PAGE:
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Amsterdam’s ‘Stay Away’ Campaign Targets Brits Who Have Spoiled Its ‘Party Capital’ Image

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Amsterdam has instructed the rebellious British sex and drug tourists to “stay away.” The city’s council has initiated a digital discouragement campaign focusing on men between the ages of 18 to 35 in the UK.

The campaign is a part of Amsterdam’s efforts to come out of its shabby reputation as Europe’s most liberal party council. There are videos of young men on the street, handcuffed by the authorities, with fingerprinted and their mugshots (police photograph) taken.

When people in Britain put terms like “stag party,” “cheap hotel,” or “pub crawl Amsterdam” on the internet,  online advertisements highlighting the dangers of excessive drug and alcohol use will be activated.

The message was clear, a long weekend in the Dutch city may create unexpected memories, and the escape you look for in the famous party capital may result in something you can’t escape from. The Brits can find return flights to Amsterdam for $62.

In addition, UK’s travel agencies give stag weekends in Amsterdam, such as canal boat cruises with unlimited alcohol, “steak and strip” nights, as well as red light district pub crawls. 

Over the years, people have objected to drunken British urinating in public, vomiting into the canals, stripping their clothes off, and getting into drunken fights. But this is nothing new. A decade ago, Amsterdam’s then-mayor invited then London mayor Boris Johnson to see what the British were doing. Johnson himself called the city “sleazy”. 

At the time, Eberhard van der Laan said, “They don’t wear a coat as they slalom through the red light district… they sing ‘You’ll never walk alone’. They are dressed as rabbits or priests and sometimes they are not dressed at all. I’d love to invite him to witness it.”

Critics believe that the targeted ad campaigns exhibit discrimination and prejudice stereotypes. 

The coffee shops in the Netherlands are allowed to sell cannabis under stringent regulations, for example, not serving or selling alcoholic drinks to minors. Joachim Helms, the owner of the Greenhouse coffee shop, said, “Tourists come for the museums and also for the coffee shops.” 

Nodding towards a woman in her 60s, he said, his clients came from all social and economic backgrounds, stating that excluding people on the basis of age and gender was against the notions of freedom, tolerance, and equality that Amsterdam took pride in.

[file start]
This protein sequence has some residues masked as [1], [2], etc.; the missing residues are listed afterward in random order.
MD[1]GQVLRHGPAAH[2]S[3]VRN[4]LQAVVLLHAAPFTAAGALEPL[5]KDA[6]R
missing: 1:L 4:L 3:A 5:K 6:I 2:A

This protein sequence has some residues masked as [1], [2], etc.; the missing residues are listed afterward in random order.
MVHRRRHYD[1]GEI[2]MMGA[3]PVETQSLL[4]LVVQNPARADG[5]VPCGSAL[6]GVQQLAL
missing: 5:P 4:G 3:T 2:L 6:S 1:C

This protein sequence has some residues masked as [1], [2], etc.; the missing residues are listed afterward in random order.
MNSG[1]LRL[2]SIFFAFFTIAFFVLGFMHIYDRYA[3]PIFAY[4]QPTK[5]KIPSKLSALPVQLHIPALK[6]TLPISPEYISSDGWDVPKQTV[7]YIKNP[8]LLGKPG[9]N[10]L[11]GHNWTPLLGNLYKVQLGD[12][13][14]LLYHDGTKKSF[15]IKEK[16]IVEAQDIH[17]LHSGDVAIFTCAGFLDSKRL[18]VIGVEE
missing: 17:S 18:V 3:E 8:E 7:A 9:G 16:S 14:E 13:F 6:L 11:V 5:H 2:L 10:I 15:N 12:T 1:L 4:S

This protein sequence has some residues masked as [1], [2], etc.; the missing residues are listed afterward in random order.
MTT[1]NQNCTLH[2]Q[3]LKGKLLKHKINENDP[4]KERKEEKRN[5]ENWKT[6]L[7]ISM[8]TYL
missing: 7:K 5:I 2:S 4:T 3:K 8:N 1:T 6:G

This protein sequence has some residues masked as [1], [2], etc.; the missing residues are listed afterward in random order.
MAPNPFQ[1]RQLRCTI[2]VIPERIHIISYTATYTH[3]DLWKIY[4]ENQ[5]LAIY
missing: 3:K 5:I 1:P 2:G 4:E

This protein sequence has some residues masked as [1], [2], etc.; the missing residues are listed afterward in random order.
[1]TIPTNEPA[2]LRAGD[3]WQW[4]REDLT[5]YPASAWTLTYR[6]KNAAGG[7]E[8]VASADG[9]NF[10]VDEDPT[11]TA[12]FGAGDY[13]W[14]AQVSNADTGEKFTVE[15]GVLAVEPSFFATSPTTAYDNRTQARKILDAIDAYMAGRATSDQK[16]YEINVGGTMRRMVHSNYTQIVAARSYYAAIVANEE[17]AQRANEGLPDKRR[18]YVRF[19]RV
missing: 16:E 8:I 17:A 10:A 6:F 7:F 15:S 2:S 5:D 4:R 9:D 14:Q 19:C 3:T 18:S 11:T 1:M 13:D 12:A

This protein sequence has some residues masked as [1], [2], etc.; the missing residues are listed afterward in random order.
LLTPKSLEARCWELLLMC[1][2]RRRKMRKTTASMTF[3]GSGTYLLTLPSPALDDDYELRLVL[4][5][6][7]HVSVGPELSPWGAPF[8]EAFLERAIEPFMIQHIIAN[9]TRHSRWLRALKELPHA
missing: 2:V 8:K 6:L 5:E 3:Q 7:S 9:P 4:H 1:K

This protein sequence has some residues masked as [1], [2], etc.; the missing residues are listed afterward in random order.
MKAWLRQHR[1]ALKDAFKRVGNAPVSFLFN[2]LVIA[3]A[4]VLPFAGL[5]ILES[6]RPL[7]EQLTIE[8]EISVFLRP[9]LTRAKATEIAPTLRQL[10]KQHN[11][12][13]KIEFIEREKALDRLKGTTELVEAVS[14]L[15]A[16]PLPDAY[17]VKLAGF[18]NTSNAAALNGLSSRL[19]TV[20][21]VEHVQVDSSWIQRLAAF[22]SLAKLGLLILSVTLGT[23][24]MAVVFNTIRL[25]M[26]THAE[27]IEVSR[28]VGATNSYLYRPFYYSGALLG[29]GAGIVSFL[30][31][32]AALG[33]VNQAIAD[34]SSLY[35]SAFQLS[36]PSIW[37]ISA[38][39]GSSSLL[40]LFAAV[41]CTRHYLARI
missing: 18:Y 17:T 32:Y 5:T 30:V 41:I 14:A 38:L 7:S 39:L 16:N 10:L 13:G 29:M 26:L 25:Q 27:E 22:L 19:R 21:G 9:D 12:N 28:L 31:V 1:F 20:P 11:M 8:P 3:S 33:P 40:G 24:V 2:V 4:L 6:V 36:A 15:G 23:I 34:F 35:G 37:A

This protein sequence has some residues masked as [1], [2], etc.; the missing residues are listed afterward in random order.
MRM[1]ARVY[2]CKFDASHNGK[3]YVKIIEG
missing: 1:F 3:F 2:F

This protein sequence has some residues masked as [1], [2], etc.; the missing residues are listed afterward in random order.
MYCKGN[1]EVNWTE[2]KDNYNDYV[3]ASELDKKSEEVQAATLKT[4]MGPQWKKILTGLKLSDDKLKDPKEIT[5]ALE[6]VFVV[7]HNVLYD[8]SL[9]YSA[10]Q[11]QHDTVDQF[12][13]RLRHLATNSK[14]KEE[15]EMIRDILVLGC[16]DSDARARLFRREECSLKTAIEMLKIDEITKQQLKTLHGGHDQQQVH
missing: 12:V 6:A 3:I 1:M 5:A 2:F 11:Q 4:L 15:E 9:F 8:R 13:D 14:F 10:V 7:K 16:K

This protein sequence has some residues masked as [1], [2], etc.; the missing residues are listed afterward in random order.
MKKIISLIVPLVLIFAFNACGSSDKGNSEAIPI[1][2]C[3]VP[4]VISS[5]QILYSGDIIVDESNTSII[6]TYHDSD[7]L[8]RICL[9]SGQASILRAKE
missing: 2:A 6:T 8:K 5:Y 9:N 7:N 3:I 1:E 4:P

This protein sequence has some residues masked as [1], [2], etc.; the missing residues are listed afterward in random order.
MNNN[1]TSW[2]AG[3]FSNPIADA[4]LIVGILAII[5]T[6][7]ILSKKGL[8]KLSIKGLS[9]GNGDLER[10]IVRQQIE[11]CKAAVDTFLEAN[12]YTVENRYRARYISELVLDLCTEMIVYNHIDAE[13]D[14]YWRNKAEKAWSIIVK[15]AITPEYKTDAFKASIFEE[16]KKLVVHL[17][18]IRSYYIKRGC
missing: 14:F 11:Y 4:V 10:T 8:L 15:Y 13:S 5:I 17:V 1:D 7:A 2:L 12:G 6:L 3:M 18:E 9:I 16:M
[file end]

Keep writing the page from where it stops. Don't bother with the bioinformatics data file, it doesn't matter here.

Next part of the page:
Amsterdam is among the most visited cities in the world. Including a million British, the city, which has a population of about 883,000,  welcomes around 20 million visitors every year. But these visitors are upsetting the locals with their rowdy behavior which has caused the council to take action. 

As a reminder to the tourists, massive billboards put up in the red light district display images of the local folk, with the words, “We Live Here”. 

The council has taken the initiative of moving the famous neon-lit windows, where sex workers practice their trade, away from the residential heart of the capital and into a new “erotic zone”.  

The rumors of the ban on the sex trade have cooled down for now though certain strict regulations are being enforced.  Starting this weekend, brothels and bars will close early, and smoking cannabis on the streets in and around the Red Light District is to be prohibited from May onwards. 

There is an ongoing debate on whether tourists are also banned from Amsterdam’s cannabis cafes. 

Amsterdam aims to shape the industry to become less seedy, and sustainable, and to improve the city’s living situation.  But those residing in the tall narrow townhouses that line the 17th-Century canal rings say that the problem is the numbers and not the young men. 

The Visser family said, “It feels like we’re living in Disneyland or a zoo. Visitors will remain welcome but not if they misbehave and cause a nuisance.” 

Deputy Mayor Sofyan Mbarki stated that Amsterdam was already enforcing more management initiatives than other cities in Europe. 

On social media, people have responded to the anti-tourism campaign. A man said that it “looks more like a commercial to me” and another commented that it is a “mystery why 18-35 [year olds] would be attracted to a city with legalized drug cafes and brothels”. 

While some consider the campaign to be dubious, with a woman saying, “They want to make money with families and museums but they know it’s weed and red light that keep the city running.” 

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